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Table of Contents
As experiments are run via ConG and subjects interact with one another, “tick events” (i.e. data logged and organized into a report available to the experimenter) are generated by the server once every second. Each tick event contains time, (or subperiod in the case of the discrete time setting), payoff, actions and other pertinent information generated by the experiment. A separate logging program receives tick events and updates a .csv file as quickly as possible. This Ticks file is the primary log of experimental data.
ConG places the .csv Ticks file next to the control.jar file that initiated the experiment.
For example, see Ticks.01.22.1990.04.02.AM.csv (863 KB)
The tick report naming scheme indicates the date and time the experiment was started, taking the form: Ticks.mm.dd.yyyy.hh.mm.xM.csv.
Subject action choices are logged under the "stragey0" column (and strategy1, strategy2, etc. when subjects are able to select from addition spectrums of possible actions). For each action spectrum, and no matter what the possible minimum and maximum action possible, subject actions are mapped to the unit vector, to a number between 0 and 1 inclusive.
When ConG runs in continuous time as in the [wiki:ConG_Dilemma#Treatments] the ticks file records data differently than when ConG is run in discrete subperiods. In continuous time ConG records logs data into the ticks file once every second for each player.
In Discrete time, data is recorded for each player each subperiod.
ConG configuration files allow for an arbitrary string to be placed in the "name" column. This name entry is carried through to the ticks file produced by the experiment. Thus if you name your periods intuitively, data analysis may be eased, since one may simply subset by period/group/subgroup "name".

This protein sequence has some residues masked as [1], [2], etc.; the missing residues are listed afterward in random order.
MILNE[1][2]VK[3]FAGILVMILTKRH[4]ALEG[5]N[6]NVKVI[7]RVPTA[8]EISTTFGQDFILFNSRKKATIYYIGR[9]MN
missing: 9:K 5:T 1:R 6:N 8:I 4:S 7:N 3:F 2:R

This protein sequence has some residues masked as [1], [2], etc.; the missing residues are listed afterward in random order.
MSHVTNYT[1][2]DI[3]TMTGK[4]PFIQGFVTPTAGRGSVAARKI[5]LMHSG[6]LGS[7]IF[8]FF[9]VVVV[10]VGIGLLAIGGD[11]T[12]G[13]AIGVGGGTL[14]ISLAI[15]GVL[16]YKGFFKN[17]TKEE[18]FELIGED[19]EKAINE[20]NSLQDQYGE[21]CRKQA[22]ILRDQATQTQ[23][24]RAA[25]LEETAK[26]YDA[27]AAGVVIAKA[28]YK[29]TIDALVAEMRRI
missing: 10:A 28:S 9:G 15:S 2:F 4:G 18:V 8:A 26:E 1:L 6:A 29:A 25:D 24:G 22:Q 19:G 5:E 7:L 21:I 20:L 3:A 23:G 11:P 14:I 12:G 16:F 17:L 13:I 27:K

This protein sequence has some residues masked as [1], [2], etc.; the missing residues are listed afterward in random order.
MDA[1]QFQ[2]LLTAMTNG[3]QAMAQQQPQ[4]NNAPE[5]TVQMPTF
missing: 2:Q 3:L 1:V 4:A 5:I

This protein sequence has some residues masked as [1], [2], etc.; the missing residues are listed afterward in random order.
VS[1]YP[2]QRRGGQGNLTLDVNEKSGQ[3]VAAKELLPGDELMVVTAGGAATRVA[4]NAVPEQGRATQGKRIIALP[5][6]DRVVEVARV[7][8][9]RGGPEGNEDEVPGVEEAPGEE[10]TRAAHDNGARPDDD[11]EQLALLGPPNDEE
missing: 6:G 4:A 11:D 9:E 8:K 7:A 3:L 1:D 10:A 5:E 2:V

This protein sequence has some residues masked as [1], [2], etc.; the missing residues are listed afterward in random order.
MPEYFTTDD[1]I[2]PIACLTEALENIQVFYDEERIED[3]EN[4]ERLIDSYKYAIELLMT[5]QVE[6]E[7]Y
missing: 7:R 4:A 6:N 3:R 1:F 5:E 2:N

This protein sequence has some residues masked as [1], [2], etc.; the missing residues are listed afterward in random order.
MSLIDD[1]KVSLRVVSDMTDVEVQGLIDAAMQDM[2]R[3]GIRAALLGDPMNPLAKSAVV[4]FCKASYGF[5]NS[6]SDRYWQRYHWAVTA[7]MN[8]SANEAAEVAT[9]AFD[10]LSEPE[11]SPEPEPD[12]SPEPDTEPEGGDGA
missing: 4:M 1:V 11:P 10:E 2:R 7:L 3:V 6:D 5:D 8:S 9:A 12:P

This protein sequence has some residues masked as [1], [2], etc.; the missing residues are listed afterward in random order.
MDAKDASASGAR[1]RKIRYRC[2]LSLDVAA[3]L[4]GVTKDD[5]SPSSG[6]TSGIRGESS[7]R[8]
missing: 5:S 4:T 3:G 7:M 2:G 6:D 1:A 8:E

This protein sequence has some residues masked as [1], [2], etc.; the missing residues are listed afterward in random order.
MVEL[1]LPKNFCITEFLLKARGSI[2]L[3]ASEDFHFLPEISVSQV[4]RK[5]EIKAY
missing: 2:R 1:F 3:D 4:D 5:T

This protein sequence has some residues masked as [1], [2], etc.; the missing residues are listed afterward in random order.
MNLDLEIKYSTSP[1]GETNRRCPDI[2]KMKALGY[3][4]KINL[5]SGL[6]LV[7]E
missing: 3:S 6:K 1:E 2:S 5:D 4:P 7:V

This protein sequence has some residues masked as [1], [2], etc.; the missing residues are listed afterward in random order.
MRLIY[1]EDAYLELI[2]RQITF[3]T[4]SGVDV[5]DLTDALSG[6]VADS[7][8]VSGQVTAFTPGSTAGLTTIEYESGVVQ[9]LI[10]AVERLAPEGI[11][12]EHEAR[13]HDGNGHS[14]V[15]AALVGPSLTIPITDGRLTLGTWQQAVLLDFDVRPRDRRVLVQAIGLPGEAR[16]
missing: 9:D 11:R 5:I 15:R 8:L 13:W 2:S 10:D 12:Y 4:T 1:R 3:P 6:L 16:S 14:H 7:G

Naming schemes become particularly useful when subject-by-subject grouping and matching assignments are in place (more on arbitrary matching and grouping options), helping to keep track of treatment groups.
Here is a simple example of usage of the name column in the Prisoner's Dilemma game. Note that the periods and names in the Ticks.01.22.1990.04.02.AM.csv ticks file attached sync up with the period and names below.
(Note that although any string may be placed in the "name" column, commas should not be included. Since the ticks file is a .csv, comma separated variables file, commas in the name column may interfere with spreadsheets reading of the ticks file.)
R Stats Software Script. Given these period or group "name" schemes, an experimenter may then use R, or any statistical analysis software to subject the ticks file to the group of interest.
For example, if I was solely interested in period three, I could place the following script into R:
TICKS<-read.csv("https://github.com/Leeps-Lab/ConG/raw/master/wiki-images/tick_reports/Ticks.01.22.1990.04.02.AM.csv") TICKS_Block3<-subset(TICKS, name=="PD.3.six.shot") str(TICKS_Block3)
This then subsets the full 988 lines of code in Ticks.01.22.1990.04.02.AM.csv into the 24 lines of period three. These 24 lines correspond to the 6 subperiods, times the 4 players in the experiment.
Should a catastrophic event occur that ends the experiment abruptly, the .csv tick file will lose only a few of the most recent events, saving as much data as possible. In tests, we've abruptly turned off computers and disconnected networks during experiments. Usually only a few seconds of data are lost.
Here is an example of a ticks report file attached to this page. The ticks were taken from a ConG trial run using the step-by-Step Prisoner's Dilemma example configuration file which is also attached to the page.